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Nicotine Tob Res. 2006 Jun;8(3):361-9.

A psychometric evaluation of cigarette stimuli used in a cue reactivity study.

Author information

1
University of Texas M. D. Anderson Cancer Center, Houston, TX 77230-1439, USA. bcarter@mdanderson.org

Abstract

Laboratory studies have demonstrated that cigarette smokers react with significant subjective and autonomic responses (e.g., increased craving and increased heart rate) in the presence of stimuli associated with smoking. Although cue reactivity effects are typically robust, a number of methodological considerations make interpretation and design of cue reactivity studies problematic. Previous research has paid scant attention to the psychometric properties of the cigarette cues presented, and standard cues would enhance comparison and synthesis of studies. In the present study, we evaluated 12 cigarette photos (compared with positive, negative, and neutral photos), used in a separate study, for their ability to evoke self-report of craving in both nicotine-deprived and nondeprived smokers. These photos performed as expected, with cigarette pictures evoking significantly higher craving than neutral pictures and deprived smokers showing a trend toward higher craving than nondeprived smokers. The cigarette picture set was evaluated for internal consistency (Cronbach's alpha = .97) as a 12-item scale and further reduced to multiple 2-item scales with reliability estimates ranging from .70 to .93. A cluster analysis of all pictures showed that, when rated for craving, cigarette pictures clustered together, indicating they had distinct properties compared with positive, negative, and neutral pictures. Effect sizes were calculated for each cigarette picture in both deprived and nondeprived smokers. The craving effect sizes ranged from .57 to .98 for nondeprived smokers, and from .61 to .99 for deprived smokers. The analyses suggest these cigarette pictures have excellent psychometric properties for use in future cue reactivity studies.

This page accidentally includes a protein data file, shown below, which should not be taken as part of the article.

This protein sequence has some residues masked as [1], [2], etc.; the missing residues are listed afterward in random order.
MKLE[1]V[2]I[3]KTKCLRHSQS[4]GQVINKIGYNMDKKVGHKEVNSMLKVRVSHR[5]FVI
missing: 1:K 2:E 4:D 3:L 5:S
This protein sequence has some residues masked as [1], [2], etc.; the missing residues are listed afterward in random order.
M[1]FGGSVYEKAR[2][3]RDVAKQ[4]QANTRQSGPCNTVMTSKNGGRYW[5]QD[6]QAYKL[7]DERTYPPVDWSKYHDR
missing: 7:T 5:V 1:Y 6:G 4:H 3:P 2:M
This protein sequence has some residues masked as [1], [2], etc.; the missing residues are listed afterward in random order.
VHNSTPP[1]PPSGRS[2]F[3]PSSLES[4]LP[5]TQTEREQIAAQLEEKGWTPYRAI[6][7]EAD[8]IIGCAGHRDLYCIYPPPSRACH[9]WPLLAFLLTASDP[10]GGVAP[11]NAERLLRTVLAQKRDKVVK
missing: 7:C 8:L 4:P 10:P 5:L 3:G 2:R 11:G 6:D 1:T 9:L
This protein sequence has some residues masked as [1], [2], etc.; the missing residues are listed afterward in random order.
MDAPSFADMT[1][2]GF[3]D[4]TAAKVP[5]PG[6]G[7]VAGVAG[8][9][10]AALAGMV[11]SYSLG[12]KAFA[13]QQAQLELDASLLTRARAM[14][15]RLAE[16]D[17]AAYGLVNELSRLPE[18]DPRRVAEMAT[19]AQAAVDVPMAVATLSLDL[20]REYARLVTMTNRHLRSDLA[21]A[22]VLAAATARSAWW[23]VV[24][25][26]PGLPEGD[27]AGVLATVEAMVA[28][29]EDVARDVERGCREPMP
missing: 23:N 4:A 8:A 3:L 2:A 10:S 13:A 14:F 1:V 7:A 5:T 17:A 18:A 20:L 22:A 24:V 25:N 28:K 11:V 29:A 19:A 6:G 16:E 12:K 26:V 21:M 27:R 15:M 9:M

PMID:
16801294
DOI:
10.1080/14622200600670215
[Indexed for MEDLINE]

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